Petite Sirah, like Zinfandel, is one of the few wines that California has taken to itself and produced something special. Originally from France (you know its cousin, Syrah, already) this grape with a feminine name really produces a wine quite on the brawny side with a dense blackberry fruit character, mixed with black pepper notes, licorice, smoked meats and tar.

And there’s a real following among us Californians who just go crazy over this stuff. It’s what a red wine drinker desires when meeting up with a large steak & potato.
It’s historically big and powerful but, a fine bottle of Petite Sirah can also show an elegance like we find in a Cabernet Sauvignon. It has those great mouth grabbing tannins and is somewhat high in acidity that all work to make it a wine with the ability to age. It’s a winner of a red wine and the trend is to produce the best it can be.
For a number of years in California, Petite Sirah was primarily used as a blending grape, thanks to its deep color and heavy tannins. And it is still frequently blended into Zinfandel for added complexity, body, and to tone down the tendency of Zins toward “jammy” fruit. The famed Ridge Vineyard’s Zinfandel out of Santa Cruz will always have a nice dose of Petite.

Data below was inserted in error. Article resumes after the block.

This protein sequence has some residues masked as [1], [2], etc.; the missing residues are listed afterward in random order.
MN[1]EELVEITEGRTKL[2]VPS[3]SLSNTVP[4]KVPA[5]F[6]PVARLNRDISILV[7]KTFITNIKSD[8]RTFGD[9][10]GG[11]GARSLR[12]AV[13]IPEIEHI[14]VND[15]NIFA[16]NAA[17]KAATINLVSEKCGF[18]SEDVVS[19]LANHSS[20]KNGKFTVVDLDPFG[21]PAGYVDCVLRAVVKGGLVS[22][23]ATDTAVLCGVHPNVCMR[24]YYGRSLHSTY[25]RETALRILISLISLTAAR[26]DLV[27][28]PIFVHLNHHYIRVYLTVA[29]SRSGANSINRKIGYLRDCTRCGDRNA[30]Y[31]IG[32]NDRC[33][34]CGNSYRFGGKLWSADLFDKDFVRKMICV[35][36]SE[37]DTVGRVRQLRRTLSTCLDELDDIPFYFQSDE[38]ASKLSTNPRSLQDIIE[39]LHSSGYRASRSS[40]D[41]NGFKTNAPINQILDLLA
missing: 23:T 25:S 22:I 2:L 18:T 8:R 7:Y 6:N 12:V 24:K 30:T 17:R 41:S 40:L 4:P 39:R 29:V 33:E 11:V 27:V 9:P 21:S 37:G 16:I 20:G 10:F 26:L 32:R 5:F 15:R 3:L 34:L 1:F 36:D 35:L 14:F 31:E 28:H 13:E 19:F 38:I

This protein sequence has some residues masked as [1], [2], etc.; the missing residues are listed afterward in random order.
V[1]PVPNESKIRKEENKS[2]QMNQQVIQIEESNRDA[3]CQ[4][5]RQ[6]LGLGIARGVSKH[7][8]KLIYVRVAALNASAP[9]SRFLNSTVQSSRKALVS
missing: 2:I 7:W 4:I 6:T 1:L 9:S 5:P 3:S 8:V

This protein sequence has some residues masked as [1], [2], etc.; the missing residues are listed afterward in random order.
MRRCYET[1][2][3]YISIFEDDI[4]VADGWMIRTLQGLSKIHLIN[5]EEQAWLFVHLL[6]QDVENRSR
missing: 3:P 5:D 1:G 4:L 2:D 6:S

Those of us back in the day who enjoyed Gallo’s Hearty Burgundy, really were enjoying a good portion of Zinfandel and Petite Sirah—it was tasty and inexpensive. (I don’t recommend it now—it’s not the same blend).
So many wine enthusiasts remember their first great bottle of a single-vineyard Petite Sirah because there is so much going on with the wine and the synergy of the food pairing. Of course enjoying a glass of the Petite on its own is a treat as well—the wine’s complexities and popping dark-fruit flavors make it a lovely tasting affair.
Those inquisitive will want to compare the Syrah wines to the Petite. Like their spellings—they’re different. California Syrahs and Australian Shiraz’s have a different flavor profile. The “tar” notes that all of the wines share, are different as well. The Petite’s “tar” is much more subtle.
The “cousin” relationship of the two is best reflected in a French Northern Rhone Syrah. But Petite Sirah is really a California beauty. Feminine in stylishness, masculine in clout. It is definitely a sexy wine. Anyone thirsty yet?


The last time I wrote about Tulip Hill Winery, I started out trying to locate the winery tasting room that I had heard was situated somewhere in Rancho Mirage. A winery tasting room out here in the desert!? Yeah—Eureka! I had found it—at The River shopping mall, off Bob Hope Dr. and Highway 111. I ducked in from the heat of the day to enjoy an entire line of wines—white, red, and dessert: a memorable wine-love fest.
I remember Tulip Hill having a great line-up of Petite Sirah, so last week my son Paolo and I met up with Jean, one of the lovely tasting room personnel, and we savored our way through some tasty Petite. Everyone is now on notice: Locally, you will not find a better array of Petite Sirah to taste and compare.